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  2. This is a very astute observation–and it is utterly true that I can have a whole day’s worth of serious productivity shot by a few poorly timed meetings and/or errands. It is very difficult o start/stop/start/stop writing/thinking-intensive enterprises.




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  3. Triumph says:

    Meetings are a great time to experiment with drugs.




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  4. Exactly! I have four meetings over the course of the next three days and it destroys three days of work.




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  5. Grewgills says:

    One of my favorite demotivationals.
    Meetings, because none of us are as stupid as all of us.




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  6. Drew says:

    LOL

    Now pour on, like a Gattling Gun, a day’s worth of phone calls and emails from a dozen principals and their lawyers…………..and you have the deal business.

    “Productive” work get done from 9- 12 PM.

    Enjoy.




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  7. One of my early bosses told me his father-in-law had told him that careers aren’t made from 9-5.




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  8. tom p says:

    Amen.

    My father, who was a mid level manager for Monsanto ALWAYS worked evenings and most saturdays and some sundays. Why? It was the only time he could get any work done.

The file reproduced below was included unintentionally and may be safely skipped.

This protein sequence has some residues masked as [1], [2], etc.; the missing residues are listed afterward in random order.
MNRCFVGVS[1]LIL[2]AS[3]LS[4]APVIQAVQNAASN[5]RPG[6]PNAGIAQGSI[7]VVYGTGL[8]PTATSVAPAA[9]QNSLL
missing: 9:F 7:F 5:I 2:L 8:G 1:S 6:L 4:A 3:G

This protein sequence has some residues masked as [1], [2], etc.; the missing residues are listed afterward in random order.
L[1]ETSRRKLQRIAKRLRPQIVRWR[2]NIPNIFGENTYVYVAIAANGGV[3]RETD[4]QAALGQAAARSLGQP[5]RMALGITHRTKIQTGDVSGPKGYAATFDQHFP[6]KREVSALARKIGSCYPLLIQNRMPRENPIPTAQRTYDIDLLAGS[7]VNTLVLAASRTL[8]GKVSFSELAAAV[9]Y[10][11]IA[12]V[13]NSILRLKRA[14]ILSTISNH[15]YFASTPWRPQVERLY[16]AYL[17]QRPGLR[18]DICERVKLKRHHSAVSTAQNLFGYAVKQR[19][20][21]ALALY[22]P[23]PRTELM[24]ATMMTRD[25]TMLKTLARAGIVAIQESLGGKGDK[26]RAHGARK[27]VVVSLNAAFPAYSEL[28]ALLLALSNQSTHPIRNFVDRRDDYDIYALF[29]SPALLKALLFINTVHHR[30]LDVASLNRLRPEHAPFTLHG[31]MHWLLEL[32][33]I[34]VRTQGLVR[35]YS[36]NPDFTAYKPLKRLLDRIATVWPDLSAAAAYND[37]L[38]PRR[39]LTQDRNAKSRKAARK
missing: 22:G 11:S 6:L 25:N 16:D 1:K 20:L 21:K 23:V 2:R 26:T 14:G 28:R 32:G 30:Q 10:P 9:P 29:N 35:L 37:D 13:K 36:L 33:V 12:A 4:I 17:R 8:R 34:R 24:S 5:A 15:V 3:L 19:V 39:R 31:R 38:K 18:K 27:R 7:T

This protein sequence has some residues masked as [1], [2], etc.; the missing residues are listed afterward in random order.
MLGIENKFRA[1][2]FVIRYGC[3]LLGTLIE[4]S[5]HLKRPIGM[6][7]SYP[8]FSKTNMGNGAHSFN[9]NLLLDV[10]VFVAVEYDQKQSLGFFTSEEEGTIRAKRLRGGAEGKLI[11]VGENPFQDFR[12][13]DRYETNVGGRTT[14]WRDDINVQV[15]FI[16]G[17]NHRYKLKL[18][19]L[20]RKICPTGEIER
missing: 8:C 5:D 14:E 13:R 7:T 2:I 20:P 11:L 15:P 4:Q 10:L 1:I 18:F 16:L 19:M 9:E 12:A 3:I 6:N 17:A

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  9. Davebo says:

    The ultimate waste of time are meetings to discuss/schedule upcoming meetings.

    To make it worse, with consultants.




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  10. Grant says:

    I’ve always maintained that meetings are for lonely people that can’t make decisions!




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  11. Lucy Cole says:

    I work in scientific research, and 20 years or so ago, there was little in the way of formal management, with the vast majority of people working in the lab, and conducting any supervisory responsibilites on top of that.

    In the last decade or so there has been a monumental shift towards creating multiple tiers of management. Very significant numbers of people now do nothing other than oversee (very loosely) the work of others. Sometimes as few as just one ‘other’!

    The upshot is that all the work is now done by a relatively small percentage of the workforce, while the remainder find excuses for endless meetings so they’ll never have to go back to being a grunt at the metaphorical coal-face ever again.

    Not only are the lower orders now having to manage a vastly increased workload – they’re also having to squeeze in endless pointless meetings, so that management have something show for their time in the office.

    Meetings – the bain of the 21st century workplace.